Visa said it expects a slowdown in card transaction volumes and revenue growth in the third quarter partly due to US sanctions on Russia.
The world's largest credit and debit card company said it expects nominal revenue growth to be in the mid-single-digits, a couple of percentage points below its second-quarter growth rate of 7%.
The company and its rival MasterCard stopped providing services to two Russia-based banks as part of Barack Obama's sanctions on the country after the crisis in Ukraine.
Following the development, Russian President Vladimir Putin said Visa and MasterCard would lose market share as a result of the sanctions, as the country was planning to develop an alternative payment system.
"We are caught between the politics of the United States and the politics of Russia," Visa CFO Byron Pollitt said during the company's earnings conference call.
"We're clearly seeing a drop-off in cross-border volume and sanctions are expected to have some impact on volume."
The company added that it is assessing the situation in Russia and hopes to continue its business there.
"We have 100 million cards there (in Russia) and it is not in anyone's best interest, inclusive of the Russians, to make those cards not available to their own citizens," Pollitt said.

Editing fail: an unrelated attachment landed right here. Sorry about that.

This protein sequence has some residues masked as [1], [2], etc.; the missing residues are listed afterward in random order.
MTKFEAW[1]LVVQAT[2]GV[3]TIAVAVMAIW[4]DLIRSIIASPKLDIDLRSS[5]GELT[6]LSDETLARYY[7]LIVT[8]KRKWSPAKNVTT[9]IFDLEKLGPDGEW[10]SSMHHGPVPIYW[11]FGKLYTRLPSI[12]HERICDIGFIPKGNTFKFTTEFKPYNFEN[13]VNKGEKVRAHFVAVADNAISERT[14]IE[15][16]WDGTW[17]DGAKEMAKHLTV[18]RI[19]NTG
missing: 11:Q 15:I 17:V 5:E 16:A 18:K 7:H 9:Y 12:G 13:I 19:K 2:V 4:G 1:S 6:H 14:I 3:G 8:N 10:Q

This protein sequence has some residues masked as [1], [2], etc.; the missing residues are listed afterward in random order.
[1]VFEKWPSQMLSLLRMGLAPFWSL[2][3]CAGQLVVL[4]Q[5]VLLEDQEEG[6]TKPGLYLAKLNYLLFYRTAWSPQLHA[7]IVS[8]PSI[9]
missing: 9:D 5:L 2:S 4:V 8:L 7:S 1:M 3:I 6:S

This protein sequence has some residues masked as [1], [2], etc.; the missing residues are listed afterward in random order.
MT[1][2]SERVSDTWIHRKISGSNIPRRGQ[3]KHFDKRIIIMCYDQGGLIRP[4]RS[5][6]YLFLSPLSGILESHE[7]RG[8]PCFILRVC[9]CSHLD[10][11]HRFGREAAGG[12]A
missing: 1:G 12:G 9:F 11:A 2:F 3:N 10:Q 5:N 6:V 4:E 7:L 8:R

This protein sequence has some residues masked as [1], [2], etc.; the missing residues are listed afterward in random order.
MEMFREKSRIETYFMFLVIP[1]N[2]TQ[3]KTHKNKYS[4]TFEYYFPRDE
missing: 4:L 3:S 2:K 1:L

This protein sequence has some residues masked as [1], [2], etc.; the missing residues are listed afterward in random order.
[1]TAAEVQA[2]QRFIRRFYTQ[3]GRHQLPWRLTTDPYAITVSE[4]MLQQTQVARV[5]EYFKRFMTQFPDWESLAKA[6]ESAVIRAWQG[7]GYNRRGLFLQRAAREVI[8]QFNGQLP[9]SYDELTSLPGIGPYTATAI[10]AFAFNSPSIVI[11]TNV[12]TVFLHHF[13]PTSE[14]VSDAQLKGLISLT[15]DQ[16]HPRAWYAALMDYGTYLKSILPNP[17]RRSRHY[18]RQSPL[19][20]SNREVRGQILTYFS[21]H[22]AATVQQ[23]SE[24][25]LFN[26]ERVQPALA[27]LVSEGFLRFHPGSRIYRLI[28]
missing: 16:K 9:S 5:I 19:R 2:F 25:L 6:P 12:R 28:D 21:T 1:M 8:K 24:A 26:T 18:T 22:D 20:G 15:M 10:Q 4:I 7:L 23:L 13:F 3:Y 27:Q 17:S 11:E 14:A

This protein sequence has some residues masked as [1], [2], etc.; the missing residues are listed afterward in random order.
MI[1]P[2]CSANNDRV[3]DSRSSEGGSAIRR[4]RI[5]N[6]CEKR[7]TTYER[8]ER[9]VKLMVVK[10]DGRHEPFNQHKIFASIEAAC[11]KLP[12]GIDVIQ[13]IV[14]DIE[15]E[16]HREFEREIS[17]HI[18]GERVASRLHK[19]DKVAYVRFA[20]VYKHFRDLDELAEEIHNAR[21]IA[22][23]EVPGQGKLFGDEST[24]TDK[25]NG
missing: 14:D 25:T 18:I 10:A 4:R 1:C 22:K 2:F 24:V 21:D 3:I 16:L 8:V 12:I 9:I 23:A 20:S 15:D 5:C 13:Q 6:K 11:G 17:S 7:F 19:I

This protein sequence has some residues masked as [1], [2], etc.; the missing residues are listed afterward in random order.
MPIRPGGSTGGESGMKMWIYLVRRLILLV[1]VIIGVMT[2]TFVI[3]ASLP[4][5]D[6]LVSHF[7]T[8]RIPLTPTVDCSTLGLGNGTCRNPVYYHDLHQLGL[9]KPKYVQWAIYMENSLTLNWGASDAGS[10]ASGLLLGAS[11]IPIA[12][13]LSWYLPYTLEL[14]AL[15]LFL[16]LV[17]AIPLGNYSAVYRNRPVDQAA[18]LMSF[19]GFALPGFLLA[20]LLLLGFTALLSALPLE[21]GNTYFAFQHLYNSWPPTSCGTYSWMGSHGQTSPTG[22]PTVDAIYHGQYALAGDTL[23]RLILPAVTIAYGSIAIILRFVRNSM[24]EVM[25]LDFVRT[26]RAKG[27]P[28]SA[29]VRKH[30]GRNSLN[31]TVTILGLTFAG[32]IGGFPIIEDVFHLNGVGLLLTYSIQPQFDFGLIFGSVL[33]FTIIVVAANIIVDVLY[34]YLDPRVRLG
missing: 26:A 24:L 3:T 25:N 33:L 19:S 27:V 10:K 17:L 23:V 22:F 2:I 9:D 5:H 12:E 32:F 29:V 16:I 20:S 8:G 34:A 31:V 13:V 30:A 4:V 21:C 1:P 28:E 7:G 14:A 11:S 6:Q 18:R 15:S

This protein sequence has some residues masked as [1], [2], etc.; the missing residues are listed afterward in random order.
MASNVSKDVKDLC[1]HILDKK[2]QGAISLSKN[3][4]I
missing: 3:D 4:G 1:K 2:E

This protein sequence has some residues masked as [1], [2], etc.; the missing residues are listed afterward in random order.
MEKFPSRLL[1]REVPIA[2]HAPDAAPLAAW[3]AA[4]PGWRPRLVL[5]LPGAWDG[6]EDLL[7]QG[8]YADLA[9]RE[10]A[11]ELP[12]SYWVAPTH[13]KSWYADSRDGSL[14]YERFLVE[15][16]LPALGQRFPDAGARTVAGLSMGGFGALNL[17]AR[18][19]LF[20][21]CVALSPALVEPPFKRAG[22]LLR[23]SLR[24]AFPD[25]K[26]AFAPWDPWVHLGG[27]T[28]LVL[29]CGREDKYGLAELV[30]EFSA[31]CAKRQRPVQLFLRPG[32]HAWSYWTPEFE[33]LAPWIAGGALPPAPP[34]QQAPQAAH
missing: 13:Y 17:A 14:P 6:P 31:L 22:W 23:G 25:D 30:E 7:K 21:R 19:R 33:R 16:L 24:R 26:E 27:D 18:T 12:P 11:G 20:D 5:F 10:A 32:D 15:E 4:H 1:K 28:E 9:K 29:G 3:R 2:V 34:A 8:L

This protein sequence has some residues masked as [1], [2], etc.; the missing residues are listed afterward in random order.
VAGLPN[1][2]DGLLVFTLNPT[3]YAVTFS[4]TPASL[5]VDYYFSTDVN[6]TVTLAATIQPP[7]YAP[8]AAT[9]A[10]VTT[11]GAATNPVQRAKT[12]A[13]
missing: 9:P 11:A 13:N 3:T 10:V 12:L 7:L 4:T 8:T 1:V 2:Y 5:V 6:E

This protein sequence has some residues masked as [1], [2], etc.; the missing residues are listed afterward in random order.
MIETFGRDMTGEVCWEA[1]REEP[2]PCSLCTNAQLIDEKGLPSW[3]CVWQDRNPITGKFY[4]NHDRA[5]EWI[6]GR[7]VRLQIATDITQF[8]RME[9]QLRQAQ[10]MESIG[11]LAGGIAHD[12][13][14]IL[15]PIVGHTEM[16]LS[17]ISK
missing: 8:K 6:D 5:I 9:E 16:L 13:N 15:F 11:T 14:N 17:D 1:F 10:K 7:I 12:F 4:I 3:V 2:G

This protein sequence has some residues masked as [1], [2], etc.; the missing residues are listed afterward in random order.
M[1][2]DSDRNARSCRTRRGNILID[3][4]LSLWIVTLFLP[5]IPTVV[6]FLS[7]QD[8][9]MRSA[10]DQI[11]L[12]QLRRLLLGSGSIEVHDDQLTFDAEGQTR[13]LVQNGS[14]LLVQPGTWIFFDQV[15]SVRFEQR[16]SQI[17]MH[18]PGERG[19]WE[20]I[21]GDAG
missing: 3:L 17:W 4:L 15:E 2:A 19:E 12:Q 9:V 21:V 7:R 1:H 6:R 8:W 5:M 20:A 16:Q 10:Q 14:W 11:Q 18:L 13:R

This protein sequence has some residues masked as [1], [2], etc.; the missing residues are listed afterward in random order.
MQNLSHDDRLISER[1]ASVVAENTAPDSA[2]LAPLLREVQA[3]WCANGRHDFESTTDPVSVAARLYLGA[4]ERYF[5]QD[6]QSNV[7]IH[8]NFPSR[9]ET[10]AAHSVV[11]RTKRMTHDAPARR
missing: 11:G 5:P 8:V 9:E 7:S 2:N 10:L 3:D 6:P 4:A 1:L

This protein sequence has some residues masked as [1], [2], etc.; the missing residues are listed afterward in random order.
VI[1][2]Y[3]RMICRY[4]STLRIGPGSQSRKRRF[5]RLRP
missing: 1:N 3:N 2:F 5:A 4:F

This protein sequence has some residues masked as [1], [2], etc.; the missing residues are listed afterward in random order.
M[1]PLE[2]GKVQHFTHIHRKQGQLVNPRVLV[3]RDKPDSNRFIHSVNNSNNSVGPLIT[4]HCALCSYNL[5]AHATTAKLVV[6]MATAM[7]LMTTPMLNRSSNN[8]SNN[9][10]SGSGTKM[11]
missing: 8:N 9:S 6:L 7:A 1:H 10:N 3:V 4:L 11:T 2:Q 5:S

Visa also attributed the slow revenue growth to the strength in the US dollar, but noted that its revenue would rebound in the fourth quarter.
The company said it expects full-year revenue growth in the range of 10 to 11%. It maintained its earnings forecast, assuming "several pennies of earnings per share impact" from the situation in Russia.
Visa earlier reported a 26% increase in its second-quarter profit, even though revenue growth slid to a single digit in percentage terms for the first time in more than four years.
"Our underlying business drivers remained strong during the fiscal second quarter with payments volume continuing to grow at solid levels," Charlie Scharf, Visa CEO, said in a statement.